Tuesday, 3 December 2019

Talking Tales Again

I feel I’ve been neglecting my blog recently – mainly because I’ve got a new website, (Dianapowellwriter.com) and most of the news about events, publications etc. is being posted on there.

For a while, I started wondering if there was any point continuing with it, as I didn’t want to simply duplicate what I wanted to say. 

But a couple of weeks ago I attended a Story Search/Workshop organised by the Ancient Connections Project, and that helped me to change my mind, and led me in a new direction just for the blog.

Ancient Connections has been set up specifically to promote links across the sea, between Pembrokeshire and Ireland – from the starting point of St David (bishop of St David’s) and St Aidan (Bishop of Ferns, in Wexford). It also has a broader brief of cross-border arts and heritage. But it is also concerned with communities, the people within those communities, and the discovery of their own, very special, local knowledge about the area. Stories, in other words.

I was totally amazed by the amount of this knowledge among some of the participants, particularly those who had lived in Pembrokeshire all their lives, and those involved in the local history society.
In truth, I felt woefully ignorant beside them.

But something I wasable to contribute centred on the information I’d researched for one of my short stories, ‘Sea Change’.

This was a piece I’d written in response to a submission call-out by Arachne Press for their 2019 Solstice Shorts.

Arachne Press is a wonderful indie press, run almost single-handedly by Cherry Potts, with an incredible amount of energy and hard work. Their Solstice Shorts Festival is a mix of poems, stories and songs, held every year on December 21st(the Winter Solstice), followed by the publication of an anthology.

I was thrilled to have another story ‘Noon Child Unknown’ chosen for last year’s Solstice call-out, ‘Noon’. This year, their subject was ‘Time and Tide’, and they were looking for work about those living beside the water, or travelling over it, to be performed in several venues throughout the country, on the coast and on rivers. Living in a coastal county, and loving the sea, it seemed exactly the right topic for me, and I decided I’d like to write a story set in Wales – Pembrokeshire, if possible.
I started off looking for a story about a seaside settlement, abandoned by its inhabitants, on account of the rising sea levels. Although it would be historical, this would, of course, resonate with the theme of climate change, and what is happening in plenty of places today. Fairbourne in North Wales, is one such place. Another classic example of this nature is from Hallsands, in Devon.

But I couldn’t find evidence of the same situation based in Pembrokeshire, and I was still hoping to make this my setting, even though the Hallsands tale was very tempting.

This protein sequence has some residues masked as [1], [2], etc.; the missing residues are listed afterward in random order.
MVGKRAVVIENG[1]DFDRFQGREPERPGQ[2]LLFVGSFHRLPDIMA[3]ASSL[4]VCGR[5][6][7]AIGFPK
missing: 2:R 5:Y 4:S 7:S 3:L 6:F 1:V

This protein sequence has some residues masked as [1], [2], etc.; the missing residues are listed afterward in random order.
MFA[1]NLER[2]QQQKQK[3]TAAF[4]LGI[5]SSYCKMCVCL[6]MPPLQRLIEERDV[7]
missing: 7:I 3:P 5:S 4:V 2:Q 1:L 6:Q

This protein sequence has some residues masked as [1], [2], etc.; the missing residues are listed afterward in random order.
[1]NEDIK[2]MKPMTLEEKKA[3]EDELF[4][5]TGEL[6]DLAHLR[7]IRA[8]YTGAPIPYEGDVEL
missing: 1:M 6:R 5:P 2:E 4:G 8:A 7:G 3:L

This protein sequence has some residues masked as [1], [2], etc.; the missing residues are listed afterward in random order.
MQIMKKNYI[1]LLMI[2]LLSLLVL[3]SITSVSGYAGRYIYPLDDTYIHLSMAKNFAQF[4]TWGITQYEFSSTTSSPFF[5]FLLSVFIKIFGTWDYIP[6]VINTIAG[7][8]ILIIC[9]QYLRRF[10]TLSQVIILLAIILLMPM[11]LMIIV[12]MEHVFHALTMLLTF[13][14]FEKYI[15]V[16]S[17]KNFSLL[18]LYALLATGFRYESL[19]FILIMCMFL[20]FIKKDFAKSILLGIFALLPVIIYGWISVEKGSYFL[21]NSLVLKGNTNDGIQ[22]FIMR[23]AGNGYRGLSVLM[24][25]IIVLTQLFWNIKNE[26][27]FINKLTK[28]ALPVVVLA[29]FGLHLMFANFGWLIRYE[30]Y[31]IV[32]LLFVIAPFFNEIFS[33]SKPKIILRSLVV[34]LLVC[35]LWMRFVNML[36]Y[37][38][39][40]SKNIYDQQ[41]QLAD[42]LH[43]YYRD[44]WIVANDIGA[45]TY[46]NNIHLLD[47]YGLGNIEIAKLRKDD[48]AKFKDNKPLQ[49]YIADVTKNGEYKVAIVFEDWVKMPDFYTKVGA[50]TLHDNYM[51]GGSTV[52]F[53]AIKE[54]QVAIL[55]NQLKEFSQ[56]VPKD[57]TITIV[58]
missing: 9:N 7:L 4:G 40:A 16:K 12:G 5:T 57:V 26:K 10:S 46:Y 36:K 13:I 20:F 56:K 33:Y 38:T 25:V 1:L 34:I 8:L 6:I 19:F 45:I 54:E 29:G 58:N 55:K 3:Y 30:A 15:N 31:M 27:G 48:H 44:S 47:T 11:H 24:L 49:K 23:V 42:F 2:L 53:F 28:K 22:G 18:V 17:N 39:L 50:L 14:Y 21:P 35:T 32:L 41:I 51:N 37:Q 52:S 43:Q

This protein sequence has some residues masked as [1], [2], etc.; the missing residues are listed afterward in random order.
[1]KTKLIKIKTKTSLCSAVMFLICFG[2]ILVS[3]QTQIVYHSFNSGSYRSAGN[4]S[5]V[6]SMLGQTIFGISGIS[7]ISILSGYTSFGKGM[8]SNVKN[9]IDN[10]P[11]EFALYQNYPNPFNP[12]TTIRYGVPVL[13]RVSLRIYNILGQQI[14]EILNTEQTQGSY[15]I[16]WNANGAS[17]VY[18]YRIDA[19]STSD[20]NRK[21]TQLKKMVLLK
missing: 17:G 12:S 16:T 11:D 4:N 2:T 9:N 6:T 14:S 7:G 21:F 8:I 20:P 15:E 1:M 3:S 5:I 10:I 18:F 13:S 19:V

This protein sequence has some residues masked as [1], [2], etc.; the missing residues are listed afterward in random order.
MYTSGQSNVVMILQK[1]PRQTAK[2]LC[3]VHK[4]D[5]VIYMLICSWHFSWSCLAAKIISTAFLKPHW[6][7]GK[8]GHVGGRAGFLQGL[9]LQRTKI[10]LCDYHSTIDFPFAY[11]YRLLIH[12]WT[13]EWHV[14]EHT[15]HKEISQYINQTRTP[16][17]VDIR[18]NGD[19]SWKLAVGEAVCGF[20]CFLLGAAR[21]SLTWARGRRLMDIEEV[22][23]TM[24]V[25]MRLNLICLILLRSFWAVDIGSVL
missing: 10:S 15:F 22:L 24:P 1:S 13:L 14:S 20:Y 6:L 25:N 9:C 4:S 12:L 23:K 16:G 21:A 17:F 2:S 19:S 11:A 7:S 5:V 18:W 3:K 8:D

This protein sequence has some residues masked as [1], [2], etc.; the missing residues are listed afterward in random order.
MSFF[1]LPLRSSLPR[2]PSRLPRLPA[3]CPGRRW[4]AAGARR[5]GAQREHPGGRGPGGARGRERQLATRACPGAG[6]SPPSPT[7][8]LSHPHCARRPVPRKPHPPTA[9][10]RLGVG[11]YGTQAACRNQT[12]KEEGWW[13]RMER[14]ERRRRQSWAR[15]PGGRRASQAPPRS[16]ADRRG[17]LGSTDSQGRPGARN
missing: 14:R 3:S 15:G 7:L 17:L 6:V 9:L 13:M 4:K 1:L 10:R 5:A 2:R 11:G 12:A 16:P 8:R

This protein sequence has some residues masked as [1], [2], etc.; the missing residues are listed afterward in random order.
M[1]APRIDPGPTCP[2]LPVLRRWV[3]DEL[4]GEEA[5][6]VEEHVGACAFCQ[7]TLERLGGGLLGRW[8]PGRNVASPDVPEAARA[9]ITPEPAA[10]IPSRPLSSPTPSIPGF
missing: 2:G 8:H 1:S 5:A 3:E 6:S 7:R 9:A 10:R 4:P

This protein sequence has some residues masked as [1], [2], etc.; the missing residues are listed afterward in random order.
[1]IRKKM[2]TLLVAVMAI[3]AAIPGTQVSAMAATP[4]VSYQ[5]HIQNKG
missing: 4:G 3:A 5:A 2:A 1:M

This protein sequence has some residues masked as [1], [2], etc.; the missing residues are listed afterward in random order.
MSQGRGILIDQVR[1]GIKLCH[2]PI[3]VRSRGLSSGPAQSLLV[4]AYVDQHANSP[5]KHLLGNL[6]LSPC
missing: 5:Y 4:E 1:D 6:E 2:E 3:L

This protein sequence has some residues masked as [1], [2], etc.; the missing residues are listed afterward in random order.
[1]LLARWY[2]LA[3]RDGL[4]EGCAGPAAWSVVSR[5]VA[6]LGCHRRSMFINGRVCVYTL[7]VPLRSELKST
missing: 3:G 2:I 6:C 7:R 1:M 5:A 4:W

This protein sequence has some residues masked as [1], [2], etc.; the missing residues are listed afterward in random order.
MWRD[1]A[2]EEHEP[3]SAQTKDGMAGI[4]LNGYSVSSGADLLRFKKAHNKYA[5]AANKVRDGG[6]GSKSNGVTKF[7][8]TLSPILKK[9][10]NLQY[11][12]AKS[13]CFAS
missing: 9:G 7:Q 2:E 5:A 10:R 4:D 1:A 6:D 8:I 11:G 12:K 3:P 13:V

And then, during my research, I came across a reference to some abandoned houses, not far from the coast, only a few miles away from where I live. True, this wasn’t exactly what I’d been looking for – there was no direct connection to environmental factors – but there were still intriguing elements within the tale. There was little left of the hamlet now, beyond a few ruined stone walls, and a line of white stones leading to the sea. One local belief held it to be a Quaker village, with some talk that the villagers had been driven away – even, possibly, by the poisoning of their well. But whatever the truth of this, it was almost certain that whoever lived there walked along that path, to the coast, and found their livelihood in the sea. This provided the bare bones of my story. I added a sprinkling of myth – well, there have to be selkies, don’t there? And ghosts. And a possible land across the sea, which materialised into America, where the Quakers departed to, with my main character following in their footsteps… or their boat wakes.

So there was history, there was time, there was tide, and I was pleased with my story, and even more so when Arachne accepted it.

But it was particularly rewarding because I had discovered some local history that I had been completely unaware of before. And as I say, I was able to pass on my new-found knowledge to the Ancient Connections workshop, and add another tale to the wealth of stories that Pembrokeshire possesses, from the Prehistoric to the present day.

The story will be read at Holyhead, and I myself will read it at Greenwich. It will be live-streamed, therefore stretching across the world. This corner of Pembrokeshire will be echoed across the airwaves.

And after I’d finished ‘Sea Change’, because I had come across so many marvellous tales of the ocean, I wrote another story, ‘Ballast’, which was also accepted for the Solstice Festival.
I’m also sure that, one day, I will go back to my idea of a village lost to the waves and weather.
More connections, more words, more stories. 

Which is what this blog is going to be about in future – words about my stories, where they come from, how they developed from idea to page. What happened to them afterwards, maybe. Talking Tales, again.